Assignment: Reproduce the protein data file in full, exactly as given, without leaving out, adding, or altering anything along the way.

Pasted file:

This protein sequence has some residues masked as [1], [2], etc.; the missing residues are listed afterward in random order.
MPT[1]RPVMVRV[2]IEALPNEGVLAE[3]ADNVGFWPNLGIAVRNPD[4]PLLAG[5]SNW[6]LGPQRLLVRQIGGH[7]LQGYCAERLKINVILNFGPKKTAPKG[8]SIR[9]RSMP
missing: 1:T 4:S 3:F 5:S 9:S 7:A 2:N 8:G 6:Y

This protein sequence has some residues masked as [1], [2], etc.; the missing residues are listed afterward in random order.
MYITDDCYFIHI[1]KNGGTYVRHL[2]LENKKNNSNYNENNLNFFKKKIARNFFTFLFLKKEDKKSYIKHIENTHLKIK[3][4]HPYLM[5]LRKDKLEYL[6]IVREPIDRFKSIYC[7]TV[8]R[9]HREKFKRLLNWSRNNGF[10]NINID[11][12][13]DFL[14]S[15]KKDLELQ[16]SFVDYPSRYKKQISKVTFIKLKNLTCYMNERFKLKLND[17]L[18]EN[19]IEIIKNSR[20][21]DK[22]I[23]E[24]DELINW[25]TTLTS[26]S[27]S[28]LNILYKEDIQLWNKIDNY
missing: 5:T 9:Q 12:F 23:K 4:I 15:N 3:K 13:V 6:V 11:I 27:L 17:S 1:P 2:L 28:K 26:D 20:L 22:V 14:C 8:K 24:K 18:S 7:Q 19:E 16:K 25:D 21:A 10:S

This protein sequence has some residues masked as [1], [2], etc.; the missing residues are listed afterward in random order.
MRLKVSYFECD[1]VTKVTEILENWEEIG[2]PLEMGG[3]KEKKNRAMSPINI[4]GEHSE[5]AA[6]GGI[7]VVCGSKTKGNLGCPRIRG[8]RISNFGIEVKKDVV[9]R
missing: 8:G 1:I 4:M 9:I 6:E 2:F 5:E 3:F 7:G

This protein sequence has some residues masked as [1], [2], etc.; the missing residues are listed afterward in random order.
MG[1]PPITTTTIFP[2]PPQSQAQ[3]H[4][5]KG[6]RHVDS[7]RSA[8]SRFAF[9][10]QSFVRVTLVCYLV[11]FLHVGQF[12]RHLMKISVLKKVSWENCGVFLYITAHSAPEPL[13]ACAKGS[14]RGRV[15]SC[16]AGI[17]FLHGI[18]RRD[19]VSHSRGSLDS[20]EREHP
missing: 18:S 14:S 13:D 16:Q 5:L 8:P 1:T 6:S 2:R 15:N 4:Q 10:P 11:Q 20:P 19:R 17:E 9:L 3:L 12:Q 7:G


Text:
This protein sequence has some residues masked as [1], [2], etc.; the missing residues are listed afterward in random order.
MPT[1]RPVMVRV[2]IEALPNEGVLAE[3]ADNVGFWPNLGIAVRNPD[4]PLLAG[5]SNW[6]LGPQRLLVRQIGGH[7]LQGYCAERLKINVILNFGPKKTAPKG[8]SIR[9]RSMP
missing: 1:T 4:S 3:F 5:S 9:S 7:A 2:N 8:G 6:Y

This protein sequence has some residues masked as [1], [2], etc.; the missing residues are listed afterward in random order.
MYITDDCYFIHI[1]KNGGTYVRHL[2]LENKKNNSNYNENNLNFFKKKIARNFFTFLFLKKEDKKSYIKHIENTHLKIK[3][4]HPYLM[5]LRKDKLEYL[6]IVREPIDRFKSIYC[7]TV[8]R[9]HREKFKRLLNWSRNNGF[10]NINID[11][12][13]DFL[14]S[15]KKDLELQ[16]SFVDYPSRYKKQISKVTFIKLKNLTCYMNERFKLKLND[17]L[18]EN[19]IEIIKNSR[20][21]DK[22]I[23]E[24]DELINW[25]TTLTS[26]S[27]S[28]LNILYKEDIQLWNKIDNY
missing: 5:T 9:Q 12:F 23:K 4:I 15:N 3:K 13:V 6:V 11:I 27:L 17:S 1:P 2:L 28:K 26:D 20:L 22:V 14:C 8:K 24:K 18:S 7:Q 19:E 16:K 25:D 21:A 10:S

This protein sequence has some residues masked as [1], [2], etc.; the missing residues are listed afterward in random order.
MRLKVSYFECD[1]VTKVTEILENWEEIG[2]PLEMGG[3]KEKKNRAMSPINI[4]GEHSE[5]AA[6]GGI[7]VVCGSKTKGNLGCPRIRG[8]RISNFGIEVKKDVV[9]R
missing: 8:G 1:I 4:M 9:I 6:E 2:F 5:E 3:F 7:G

This protein sequence has some residues masked as [1], [2], etc.; the missing residues are listed afterward in random order.
MG[1]PPITTTTIFP[2]PPQSQAQ[3]H[4][5]KG[6]RHVDS[7]RSA[8]SRFAF[9][10]QSFVRVTLVCYLV[11]FLHVGQF[12]RHLMKISVLKKVSWENCGVFLYITAHSAPEPL[13]ACAKGS[14]RGRV[15]SC[16]AGI[17]FLHGI[18]RRD[19]VSHSRGSLDS[20]EREHP
missing: 18:S 14:S 13:D 16:Q 5:L 8:P 1:T 6:S 2:R 15:N 4:Q 10:P 11:Q 20:P 19:R 17:E 9:L 3:L 12:Q 7:G